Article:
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Tag Archives: Regulation

The problem with environmental impact statements

Back in the 1970s, the federal government began requiring environmental impact statements for certain types of projects. In retrospect, this was probably a mistake. The Tejon Ranch development provides a good example of what can go wrong. Here’s an article from 2008: “How heartening it is, the sound of environmentalists and developers harmoniously agreeing on new construction. That’s what first came to mind when the Tejon Ranch Co. and such environmental heavyweights...

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Both Amazon and Workers Win

Amazon warehouse workers in Alabama will not be forming a union. The vast majority of votes cast by Amazon’s workers in Bessemer, Ala., were against joining the Retail, Wholesale and Department Store Union in a stinging defeat of the union drive. The final tally showed 1,798 votes against unionizing and 738 votes in favor of the union. This is from a news story from National Public Radio. The piece, by Alina Selyukh, is “It’s a No: Amazon Warehouse Workers Vote...

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Build, Baby, Build: Now Under Construction

I’m now about halfway done with the storyboards for my new non-fiction graphic novel, Build, Baby, Build: The Science and Ethics of Housing.  This time around, I’ll be published by the Cato Institute, a think tank I’ve been working with since the summer of 1991.  If all goes well, this will be the first volume in an entire Cato library of books modelled after my Open Borders – works that combine high scholarly standards with compelling sequential art to explore...

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The future belongs to the Squamish

One groups wants to preserve the traditional way of living, with an extended family dwelling in little single-family homes. Another group wants to embrace progress, erecting soaring futuristic skyscrapers: We’ve seen this dynamic play out over and over again, all over the world.  What might surprise you is that in this case the progressive group that wants to build massive skyscrapers is a Native American tribe, while the people who wish to live according to the old...

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Immigration and Housing: The Meaning of Hsieh-Moretti

Now that we correctly understand Hsieh-Moretti’s results, let’s put them in context. 1. Immigration researchers have focused heavily on the economic effects of full deregulation of immigration.  Hsieh-Moretti (henceforth HM), in contrast, focus on the economic effects of moderate housing deregulation.   Their chief hypothetical is not, “What would happen if there were zero housing regulation?” but “What would happen if the Bay Area and NYC only had as much housing...

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Hsieh-Moretti on Housing Regulation: A Gracious Admission of Error

Chang-Tai Hsieh and Enrico Moretti‘s “Housing Constraints and Spatial Misallocation” (American Economic Journal: Macroeconomics) is arguably the single most influential article ever published on housing regulation.  It also contains a few large miscalculations. I noticed them a couple weeks ago, and Hsieh and Moretti have graciously confirmed the mistakes via email.  Since the gracious admission of error was always a rare bird, and practically went extinct circa 2016,...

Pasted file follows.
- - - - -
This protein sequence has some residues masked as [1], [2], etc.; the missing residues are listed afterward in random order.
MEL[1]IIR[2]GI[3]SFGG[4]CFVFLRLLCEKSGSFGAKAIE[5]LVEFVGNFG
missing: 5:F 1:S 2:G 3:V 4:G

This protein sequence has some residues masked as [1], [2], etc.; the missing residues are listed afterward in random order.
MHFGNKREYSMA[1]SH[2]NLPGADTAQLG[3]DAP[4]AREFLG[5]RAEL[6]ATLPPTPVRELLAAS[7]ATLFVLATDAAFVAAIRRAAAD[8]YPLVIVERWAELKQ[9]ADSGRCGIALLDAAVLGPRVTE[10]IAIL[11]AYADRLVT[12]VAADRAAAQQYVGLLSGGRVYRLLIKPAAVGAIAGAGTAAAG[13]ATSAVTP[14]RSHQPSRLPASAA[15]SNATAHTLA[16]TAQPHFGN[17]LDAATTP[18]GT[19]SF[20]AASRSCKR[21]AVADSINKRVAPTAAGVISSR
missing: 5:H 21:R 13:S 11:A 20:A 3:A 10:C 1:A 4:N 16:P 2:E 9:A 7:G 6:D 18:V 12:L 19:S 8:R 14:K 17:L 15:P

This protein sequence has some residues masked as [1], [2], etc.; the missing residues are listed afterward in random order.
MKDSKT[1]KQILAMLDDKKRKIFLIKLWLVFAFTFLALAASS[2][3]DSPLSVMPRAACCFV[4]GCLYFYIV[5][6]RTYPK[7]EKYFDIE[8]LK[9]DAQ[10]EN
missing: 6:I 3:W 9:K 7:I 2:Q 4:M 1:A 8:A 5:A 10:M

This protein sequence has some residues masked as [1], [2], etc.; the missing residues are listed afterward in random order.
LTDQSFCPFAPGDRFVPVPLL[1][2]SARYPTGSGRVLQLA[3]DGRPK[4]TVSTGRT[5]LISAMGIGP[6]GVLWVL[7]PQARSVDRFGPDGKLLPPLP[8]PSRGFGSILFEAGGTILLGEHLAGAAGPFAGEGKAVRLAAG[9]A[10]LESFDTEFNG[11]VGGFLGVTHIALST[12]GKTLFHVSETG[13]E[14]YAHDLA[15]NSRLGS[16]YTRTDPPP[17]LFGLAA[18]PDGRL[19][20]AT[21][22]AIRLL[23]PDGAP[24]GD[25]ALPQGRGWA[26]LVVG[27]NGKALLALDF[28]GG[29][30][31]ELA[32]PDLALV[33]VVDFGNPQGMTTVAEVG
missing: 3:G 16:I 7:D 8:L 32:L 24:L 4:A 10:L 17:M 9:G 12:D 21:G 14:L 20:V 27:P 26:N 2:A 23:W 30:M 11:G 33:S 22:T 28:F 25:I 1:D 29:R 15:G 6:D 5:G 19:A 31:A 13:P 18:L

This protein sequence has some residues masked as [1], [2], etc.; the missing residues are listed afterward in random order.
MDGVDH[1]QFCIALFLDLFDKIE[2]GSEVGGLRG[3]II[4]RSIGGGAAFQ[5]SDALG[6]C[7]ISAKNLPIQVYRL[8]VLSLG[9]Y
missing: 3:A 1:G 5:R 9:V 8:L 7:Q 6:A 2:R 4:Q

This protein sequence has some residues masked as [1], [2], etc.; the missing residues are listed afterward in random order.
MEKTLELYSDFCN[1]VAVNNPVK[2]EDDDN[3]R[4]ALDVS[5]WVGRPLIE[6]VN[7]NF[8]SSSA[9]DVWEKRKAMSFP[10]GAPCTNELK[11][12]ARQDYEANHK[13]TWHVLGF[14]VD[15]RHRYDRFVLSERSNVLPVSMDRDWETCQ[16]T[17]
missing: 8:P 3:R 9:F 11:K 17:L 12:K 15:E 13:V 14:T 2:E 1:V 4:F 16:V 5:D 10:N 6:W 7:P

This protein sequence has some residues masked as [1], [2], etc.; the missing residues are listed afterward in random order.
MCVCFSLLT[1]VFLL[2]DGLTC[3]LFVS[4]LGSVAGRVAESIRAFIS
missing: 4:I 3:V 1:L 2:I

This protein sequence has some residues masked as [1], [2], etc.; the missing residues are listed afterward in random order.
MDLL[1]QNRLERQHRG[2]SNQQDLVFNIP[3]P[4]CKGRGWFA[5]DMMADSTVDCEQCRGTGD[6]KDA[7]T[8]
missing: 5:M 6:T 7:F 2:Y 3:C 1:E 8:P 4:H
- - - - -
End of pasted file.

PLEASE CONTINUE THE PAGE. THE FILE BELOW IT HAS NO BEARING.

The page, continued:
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Two Cheers (Not Three)

David Henderson is correct that I gave too many cheers – in this earlier post – to Florida governor Ron DeSantis. While I cheer loudly and unequivocally Gov. DeSantis’s rejection of government-mandated vaccine passports, I also believe that private companies should have the right to insist on whatever conditions they fancy for their patrons and workers. Comments

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The Bad and Good Vaccine Passports

On his blog this morning, my friend and fellow blogger Donald Boudreaux has given three cheers to Florida governor Ron DeSantis for his opposition to vaccine passports. I would give the governor at most two cheers. Why? Because one type of vaccine passport is horrendous and a huge violation of individual rights. Moreover, even aside from principle, it’s less and less effective as we get closer and closer to herd immunity. That type of vaccine passport is one that...

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The cultural impact of rent control

The Economist has an article discussing the predictable failure of Berlin’s new rent control law: And indeed a recent study by the German Institute for Economic Research found that rents in the newly regulated market of flats built before 2014 have declined by 11% compared with the still-unregulated market for newer buildings. But the problem, entirely foreseeable and foreseen, is that the caps have made the city’s housing shortage much worse: the number of classified...

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Privileges and Privacy for the Rulers

Recent journalistic investigations revealed that the family and friends of New York governor Andrew Cuomo benefited from nomenklatura privileges at the time when ordinary people had problems getting Covid-19 tests and timely results. These state-privileged people could be tested rapidly, often at home and many times if they wished. Their tests were often rushed to laboratories by state troopers and treated in priority. Liz Wolfe of Reason Magazine writes: There was...

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